Environment Minister attacks proposed Defence Department land grab at Shoalwater Bay

Published Sunday, 29 January, 2017 at 09:15 AM

Minister for Environment and Heritage Protection and Minister for National Parks and the Great Barrier Reef
The Honourable Steven Miles

The Palaszczuk Government has slammed Federal moves to include more than 5000 hectares of environmentally significant public land in Central Queensland into Shoalwater Bay’s defence training grounds.

Minister for Environment and National Parks Dr Steven Miles today revealed the State Government had requested an urgent meeting with the Department of Defence to raise concerns about the proposed “occupation’ of the land.

“This is definitely worth fighting for because not only is it public land, it is home to a variety of flora and fauna species of conservation significance,” Dr Miles said in Rockhampton today (Sunday).

“I have written to Federal Defence Minister, Marise Payne, to request an urgent briefing from the Defence Department about our concerns.

“Apart from writing to the Federal Minister, my department has also requested a meeting with the Department of Defence on the proposed training area expansion, and implications for the protected area and forest estate.

“The proposed expansion includes the potential acquisition of 4244 hectares of Queensland protected area across Shoalwater Bay and Bukkulla Conservation Parks, and Mount O’Connell National Park.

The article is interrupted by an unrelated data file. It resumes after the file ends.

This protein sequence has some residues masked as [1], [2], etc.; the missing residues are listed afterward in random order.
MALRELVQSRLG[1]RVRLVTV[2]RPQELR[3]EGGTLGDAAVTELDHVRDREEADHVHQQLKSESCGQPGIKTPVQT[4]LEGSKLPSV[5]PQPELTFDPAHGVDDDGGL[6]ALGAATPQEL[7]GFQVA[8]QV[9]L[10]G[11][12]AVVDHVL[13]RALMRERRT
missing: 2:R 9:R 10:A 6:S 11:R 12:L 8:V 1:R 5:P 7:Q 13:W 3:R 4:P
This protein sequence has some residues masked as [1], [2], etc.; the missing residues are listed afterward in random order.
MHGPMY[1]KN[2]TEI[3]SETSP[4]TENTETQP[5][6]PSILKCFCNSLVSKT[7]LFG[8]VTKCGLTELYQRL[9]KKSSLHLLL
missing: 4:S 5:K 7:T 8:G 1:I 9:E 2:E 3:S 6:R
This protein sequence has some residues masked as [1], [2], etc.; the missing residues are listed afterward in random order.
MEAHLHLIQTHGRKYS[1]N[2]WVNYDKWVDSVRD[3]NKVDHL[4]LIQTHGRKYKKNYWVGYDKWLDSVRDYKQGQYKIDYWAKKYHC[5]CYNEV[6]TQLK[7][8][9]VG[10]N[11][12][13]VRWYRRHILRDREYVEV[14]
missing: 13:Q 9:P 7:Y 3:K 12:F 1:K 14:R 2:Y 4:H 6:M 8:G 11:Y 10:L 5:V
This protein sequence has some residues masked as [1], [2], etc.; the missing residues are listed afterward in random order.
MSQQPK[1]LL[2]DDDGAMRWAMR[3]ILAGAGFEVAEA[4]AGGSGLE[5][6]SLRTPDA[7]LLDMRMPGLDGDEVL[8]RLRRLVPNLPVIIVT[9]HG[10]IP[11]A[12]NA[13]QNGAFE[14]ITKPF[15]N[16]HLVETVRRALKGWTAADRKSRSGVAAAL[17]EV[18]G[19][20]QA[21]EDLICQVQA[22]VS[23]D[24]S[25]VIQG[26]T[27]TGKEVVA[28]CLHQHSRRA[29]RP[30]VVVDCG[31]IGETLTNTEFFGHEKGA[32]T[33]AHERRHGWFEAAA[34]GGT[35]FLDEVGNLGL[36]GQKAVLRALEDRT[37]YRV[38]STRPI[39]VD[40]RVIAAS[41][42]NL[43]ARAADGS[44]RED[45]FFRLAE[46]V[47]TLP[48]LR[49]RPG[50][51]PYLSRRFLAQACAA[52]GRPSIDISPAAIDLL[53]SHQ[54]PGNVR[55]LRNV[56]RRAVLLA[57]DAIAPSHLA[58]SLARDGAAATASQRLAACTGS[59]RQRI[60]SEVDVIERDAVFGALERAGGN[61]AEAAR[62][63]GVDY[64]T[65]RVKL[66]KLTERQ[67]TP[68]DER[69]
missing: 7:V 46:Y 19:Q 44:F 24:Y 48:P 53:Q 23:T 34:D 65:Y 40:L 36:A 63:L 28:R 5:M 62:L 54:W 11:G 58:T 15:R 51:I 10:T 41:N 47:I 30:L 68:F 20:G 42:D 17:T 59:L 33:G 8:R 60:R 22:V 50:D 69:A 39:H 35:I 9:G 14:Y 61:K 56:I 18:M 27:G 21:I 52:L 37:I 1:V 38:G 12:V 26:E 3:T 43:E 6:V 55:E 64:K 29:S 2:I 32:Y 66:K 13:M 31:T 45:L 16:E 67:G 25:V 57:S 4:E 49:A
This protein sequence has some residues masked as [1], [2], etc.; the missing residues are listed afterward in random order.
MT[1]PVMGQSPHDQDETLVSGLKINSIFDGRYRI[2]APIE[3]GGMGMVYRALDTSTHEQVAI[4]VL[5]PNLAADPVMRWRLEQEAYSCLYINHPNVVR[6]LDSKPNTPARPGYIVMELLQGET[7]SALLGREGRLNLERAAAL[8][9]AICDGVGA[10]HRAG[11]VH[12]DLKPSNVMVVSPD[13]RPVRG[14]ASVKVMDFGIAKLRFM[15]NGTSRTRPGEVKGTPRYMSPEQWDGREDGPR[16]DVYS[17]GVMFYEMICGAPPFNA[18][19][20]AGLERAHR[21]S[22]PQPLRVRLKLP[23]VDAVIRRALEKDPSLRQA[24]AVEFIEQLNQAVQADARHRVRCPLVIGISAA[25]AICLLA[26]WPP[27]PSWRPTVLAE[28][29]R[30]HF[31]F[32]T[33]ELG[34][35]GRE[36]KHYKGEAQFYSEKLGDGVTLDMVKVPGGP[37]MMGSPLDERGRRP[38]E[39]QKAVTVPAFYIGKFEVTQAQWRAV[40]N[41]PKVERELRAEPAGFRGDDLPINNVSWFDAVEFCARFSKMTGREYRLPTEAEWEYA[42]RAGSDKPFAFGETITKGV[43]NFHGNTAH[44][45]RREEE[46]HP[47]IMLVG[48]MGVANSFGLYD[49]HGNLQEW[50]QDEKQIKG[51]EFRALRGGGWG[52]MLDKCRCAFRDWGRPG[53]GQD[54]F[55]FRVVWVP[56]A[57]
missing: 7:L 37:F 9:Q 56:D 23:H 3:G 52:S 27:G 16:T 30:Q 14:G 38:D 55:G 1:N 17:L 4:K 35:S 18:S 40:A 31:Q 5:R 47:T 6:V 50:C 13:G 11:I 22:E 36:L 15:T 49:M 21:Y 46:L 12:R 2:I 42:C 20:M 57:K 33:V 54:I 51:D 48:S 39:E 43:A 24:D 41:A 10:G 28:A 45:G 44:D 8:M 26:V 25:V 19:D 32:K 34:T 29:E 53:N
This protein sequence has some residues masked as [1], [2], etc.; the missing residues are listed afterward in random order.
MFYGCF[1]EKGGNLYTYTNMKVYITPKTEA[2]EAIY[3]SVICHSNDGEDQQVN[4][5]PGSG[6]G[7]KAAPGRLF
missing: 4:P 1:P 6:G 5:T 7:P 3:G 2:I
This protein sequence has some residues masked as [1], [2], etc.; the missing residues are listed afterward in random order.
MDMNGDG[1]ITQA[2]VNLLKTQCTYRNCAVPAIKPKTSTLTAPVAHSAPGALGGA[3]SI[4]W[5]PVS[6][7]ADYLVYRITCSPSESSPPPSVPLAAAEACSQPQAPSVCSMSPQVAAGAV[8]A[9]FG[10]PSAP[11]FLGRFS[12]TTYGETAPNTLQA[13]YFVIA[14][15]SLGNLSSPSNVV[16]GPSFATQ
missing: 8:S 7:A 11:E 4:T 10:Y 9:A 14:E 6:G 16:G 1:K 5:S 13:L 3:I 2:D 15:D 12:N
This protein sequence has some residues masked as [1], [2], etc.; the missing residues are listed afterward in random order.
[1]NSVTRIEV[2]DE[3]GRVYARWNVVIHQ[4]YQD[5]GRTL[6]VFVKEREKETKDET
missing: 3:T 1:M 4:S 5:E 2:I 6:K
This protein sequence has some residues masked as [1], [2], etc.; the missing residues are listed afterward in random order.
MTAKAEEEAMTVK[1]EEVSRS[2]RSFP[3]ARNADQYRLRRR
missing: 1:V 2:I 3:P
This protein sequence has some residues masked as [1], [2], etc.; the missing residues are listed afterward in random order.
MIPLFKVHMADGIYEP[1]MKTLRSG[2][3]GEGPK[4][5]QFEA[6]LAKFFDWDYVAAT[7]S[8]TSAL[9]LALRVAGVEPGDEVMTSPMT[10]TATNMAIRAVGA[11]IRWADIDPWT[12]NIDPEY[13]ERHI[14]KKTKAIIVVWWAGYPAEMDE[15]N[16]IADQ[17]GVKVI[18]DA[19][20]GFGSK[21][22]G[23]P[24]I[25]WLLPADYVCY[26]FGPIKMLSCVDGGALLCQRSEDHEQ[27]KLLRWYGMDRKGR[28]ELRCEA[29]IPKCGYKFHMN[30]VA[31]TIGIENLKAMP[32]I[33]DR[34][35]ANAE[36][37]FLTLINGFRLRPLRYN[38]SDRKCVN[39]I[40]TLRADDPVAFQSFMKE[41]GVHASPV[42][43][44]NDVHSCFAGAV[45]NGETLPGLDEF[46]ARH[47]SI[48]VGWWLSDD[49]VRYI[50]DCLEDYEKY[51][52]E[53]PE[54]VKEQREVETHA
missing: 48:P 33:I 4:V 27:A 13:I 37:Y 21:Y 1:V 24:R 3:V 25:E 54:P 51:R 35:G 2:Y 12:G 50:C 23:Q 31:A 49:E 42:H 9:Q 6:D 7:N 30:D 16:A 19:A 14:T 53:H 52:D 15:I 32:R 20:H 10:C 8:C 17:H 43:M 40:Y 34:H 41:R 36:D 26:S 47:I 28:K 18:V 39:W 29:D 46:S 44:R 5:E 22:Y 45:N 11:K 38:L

“Another 1,035 hectares of Marlborough State Forest could become part of the expansion of the Shoalwater Bay military training area.

“These protected areas and forest estate include 14 regional ecosystems of biodiversity significance for Queensland.

“They are home to 11 flora and fauna species of State conservation significance.

“These include two endangered species of Cycad, six vulnerable species including the Beach Stone Curlew and Black-breasted Button-Quail, and three near-threatened tree and shrub species,” he said.

Dr Miles said the Commonwealth’s proposed expansion would “isolate’ another 542 hectares of Charon Point Conservation Park from management and public access.

The Australian Government can acquire Queensland Government owned land by enacting the compulsory acquisition powers of the Commonwealth Land Acquisition Act 1989.

“While the Commonwealth has the power under existing legislation to acquire state owned land, we would expect the Department of Defence to undertake an appropriate assessment to minimise environment impacts,” Dr Miles said.


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